International Journal for the Advancement of Counselling
Crisis counseling, Indigenous, Taiwan, Chinese, Qualitative case study
In this study, we adopted a single qualitative case study method to explore and examine indigenous approaches to crisis counseling in Taiwan, through the distinct lens of an expert Taiwanese counseling psychologist. In-depth, open-ended interviews were conducted with the psychologist (as the case) to document her lived clinical experiences counseling a grief-stricken Taiwanese family in crisis (as the context). Using open-code data analysis, five cultural themes were abstracted from the interviews: a) significance of counselor’s authority and expertness; b) primacy of client-counselor rapport and relationship; c) centrality of collective familism; d) observance of indigenous grief response and process; and e) adherence to face-saving communication and interpersonal patterns. Implications for implementing crisis counseling practice and research with native Taiwanese/Chinese clients based on these preliminary findings are discussed.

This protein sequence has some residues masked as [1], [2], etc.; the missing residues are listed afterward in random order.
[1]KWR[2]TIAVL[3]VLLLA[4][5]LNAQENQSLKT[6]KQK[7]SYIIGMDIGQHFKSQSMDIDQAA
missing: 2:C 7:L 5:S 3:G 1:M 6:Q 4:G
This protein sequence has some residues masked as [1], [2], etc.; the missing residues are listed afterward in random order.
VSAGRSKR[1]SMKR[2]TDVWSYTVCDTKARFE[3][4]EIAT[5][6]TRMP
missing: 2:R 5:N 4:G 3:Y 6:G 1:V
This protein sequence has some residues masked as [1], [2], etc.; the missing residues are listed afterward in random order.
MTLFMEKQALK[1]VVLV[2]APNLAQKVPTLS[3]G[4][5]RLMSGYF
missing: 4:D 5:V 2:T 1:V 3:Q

Kuo, B.C.H. (2011). Indigenous crisis counselling in Taiwan: An exploratory qualitative case study of an expert therapist. International Journal for the Advancement of Counselling, 33 (1), 1-21.